The culture of death is so prevalent in our society—just look at TV shows like CSI, CSI: Miami, CSI: NY, and so many others that have a voyeuristic obsession with corpses, and the myriad ways by which a person can be killed or die (like 1001 Ways to Die, a warped show on Spike TV), with a voracious appetite in forensics, motive, means, and so forth.
The Bible gives us a solid foundation and perspective on life and death in Psalm 90:12 when it says, “So teach us to number our days, that we may present to You a heart of wisdom.”
How old are you? Your answer is relative! If we knew the “number of our days,” we could then accurately answer how old we are. For example, I’m 52. My father died at the age of 55. If I follow in his footsteps and die at the same age, then right now, I’m very old. I’ve got less than three years to live!
The undeniable fact is we will all one day die. What should we think of that, and how should we prepare ourselves? And how could we help someone else die if we haven’t spent time considering our own mortality?
The Message Bible’s paraphrase of Psalms 90:12 is spot-on regarding this point: “Oh! Teach us to live well! Teach us to live wisely and well!”
When we have properly contemplated our own mortality and patiently considered the brevity of our lives—then we will learn wisdom. We will learn to “live wisely and well!”
While dying well is often a matter of living well, to live well we must come to grips with our death. It’s difficult, but it can also be invigorating. One preacher concluded, “It is only by facing and accepting the reality of my coming death that I can become authentically alive.”
If you knew that tomorrow night at 10 p.m. you were going to die, what would you do? If you knew that tomorrow was the last day of your life, what would you do? How would you spend that day?
Kristin Armstrong was married to the seven-time Tour de France winner Lance Armstrong. After their very public and contentious divorce, she wrote a book called Happily Ever After. She wrote it to help women recover from the trauma of divorce. In one entry she addresses our subject. She writes:
“If I knew tomorrow was the last day of my life, I would get up early. I would make coffee and have my prayer time before the kids woke up. I would praise God for all the days He gave me. I would snuggle my children and make pancakes for breakfast in the midst of noise and chaos in my kitchen. I would pack lunches, braid hair, find shoes, brush teeth, and hand out backpacks. I’d probably drive to school in my pajamas.”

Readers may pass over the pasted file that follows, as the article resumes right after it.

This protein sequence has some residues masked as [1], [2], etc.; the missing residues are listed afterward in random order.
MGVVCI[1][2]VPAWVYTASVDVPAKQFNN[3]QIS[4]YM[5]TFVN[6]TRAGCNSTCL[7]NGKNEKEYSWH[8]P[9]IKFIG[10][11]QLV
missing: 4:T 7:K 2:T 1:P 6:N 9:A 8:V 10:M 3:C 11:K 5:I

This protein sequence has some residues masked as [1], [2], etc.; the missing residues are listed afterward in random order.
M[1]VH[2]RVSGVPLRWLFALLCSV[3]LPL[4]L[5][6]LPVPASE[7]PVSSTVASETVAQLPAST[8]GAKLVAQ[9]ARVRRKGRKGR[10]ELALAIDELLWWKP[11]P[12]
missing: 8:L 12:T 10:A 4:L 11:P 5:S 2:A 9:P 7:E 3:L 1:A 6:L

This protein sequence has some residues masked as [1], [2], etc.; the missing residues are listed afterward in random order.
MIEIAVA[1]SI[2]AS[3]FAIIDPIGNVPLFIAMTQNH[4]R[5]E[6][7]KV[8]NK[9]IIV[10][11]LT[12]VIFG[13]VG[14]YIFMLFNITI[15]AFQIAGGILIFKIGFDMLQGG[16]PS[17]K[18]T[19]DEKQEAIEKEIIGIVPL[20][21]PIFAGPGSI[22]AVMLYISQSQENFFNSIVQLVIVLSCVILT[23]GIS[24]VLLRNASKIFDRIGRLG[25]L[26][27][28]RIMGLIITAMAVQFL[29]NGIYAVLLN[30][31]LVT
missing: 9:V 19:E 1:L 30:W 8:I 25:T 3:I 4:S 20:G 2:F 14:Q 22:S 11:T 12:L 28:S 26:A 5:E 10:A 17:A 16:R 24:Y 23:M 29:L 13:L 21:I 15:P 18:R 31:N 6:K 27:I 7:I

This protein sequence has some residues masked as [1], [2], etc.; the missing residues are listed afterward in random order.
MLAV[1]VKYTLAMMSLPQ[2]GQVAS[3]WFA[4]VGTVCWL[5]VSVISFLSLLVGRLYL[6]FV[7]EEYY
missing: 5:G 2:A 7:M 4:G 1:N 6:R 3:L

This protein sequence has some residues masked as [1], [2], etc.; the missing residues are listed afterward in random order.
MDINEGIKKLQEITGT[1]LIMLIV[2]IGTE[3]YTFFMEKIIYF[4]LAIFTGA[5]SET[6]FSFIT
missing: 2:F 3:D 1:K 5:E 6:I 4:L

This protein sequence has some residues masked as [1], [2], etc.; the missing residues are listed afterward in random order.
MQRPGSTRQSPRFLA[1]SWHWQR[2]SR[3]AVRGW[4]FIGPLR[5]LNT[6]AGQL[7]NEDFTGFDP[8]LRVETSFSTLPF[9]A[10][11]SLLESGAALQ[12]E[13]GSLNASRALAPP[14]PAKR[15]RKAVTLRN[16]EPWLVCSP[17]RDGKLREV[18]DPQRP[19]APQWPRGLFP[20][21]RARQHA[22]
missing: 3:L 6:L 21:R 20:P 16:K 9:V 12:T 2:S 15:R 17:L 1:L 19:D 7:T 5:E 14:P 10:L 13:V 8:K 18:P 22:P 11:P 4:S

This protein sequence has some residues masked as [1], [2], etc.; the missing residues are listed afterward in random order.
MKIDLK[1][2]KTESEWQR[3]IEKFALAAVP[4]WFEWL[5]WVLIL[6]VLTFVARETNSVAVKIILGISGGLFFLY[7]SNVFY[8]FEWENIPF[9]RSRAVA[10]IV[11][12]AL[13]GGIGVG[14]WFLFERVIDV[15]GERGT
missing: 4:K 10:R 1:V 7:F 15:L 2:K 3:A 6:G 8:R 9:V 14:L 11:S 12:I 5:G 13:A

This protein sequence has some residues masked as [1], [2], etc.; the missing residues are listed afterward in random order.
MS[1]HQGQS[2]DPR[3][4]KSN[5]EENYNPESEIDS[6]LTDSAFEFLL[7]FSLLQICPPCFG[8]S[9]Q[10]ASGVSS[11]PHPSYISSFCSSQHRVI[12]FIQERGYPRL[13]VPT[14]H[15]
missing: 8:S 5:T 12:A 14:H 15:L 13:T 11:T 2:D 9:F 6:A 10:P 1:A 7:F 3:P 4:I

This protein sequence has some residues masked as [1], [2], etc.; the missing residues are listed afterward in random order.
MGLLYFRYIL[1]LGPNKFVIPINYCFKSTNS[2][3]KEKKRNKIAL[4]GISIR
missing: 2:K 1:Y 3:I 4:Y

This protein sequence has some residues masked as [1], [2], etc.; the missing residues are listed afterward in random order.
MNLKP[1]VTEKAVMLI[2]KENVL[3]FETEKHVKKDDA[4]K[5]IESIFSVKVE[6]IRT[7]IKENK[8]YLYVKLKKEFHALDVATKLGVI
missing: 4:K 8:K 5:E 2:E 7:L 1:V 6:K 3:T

She continues, “I’d pray a blessing over my children in the car and kiss everyone. After I was alone, I’d go running. I’d feel my lungs and legs burn and notice the way the sunlight filters through the trees along Town Lake. I would try to meet a girlfriend for coffee. I would call my parents and my brother to say, ‘Hi, how are you? I love you.’”
And then Kristin concludes, “In other words, on my final day, I would do the same exact things I do every day. I would live the life I am living right now. If I had to choose, I’d choose what I have.”
That’s the testimony of someone who realizes their days are numbered, and they have subsequently learned to live wisely and well.
If you’re afraid or unwilling to talk about death, to consider your death, then I’m certain you have yet to fully live. My point is, in order to live well you must come to grips with your death.
In his helpful book The Art of Dying Well: Living Fully Into the Life to Come, Rob Moll writes, “Death deserves our attention in life. Because we instinctively want to avoid it, to turn our face away: It is good to look death in the eye and constantly remind ourselves that our hope is in God, who defeated death.” What you behold you become.
As the author of Hebrews so eloquently put it, “Let us fix our eyes on Jesus, the author and perfecter of our faith, who for the joy set before him endured the cross, scorning its shame, and sat down at the right hand of the throne of God” (12:2, NIV).
Hank Lamb is senior pastor of Central Christian Church in Richardson.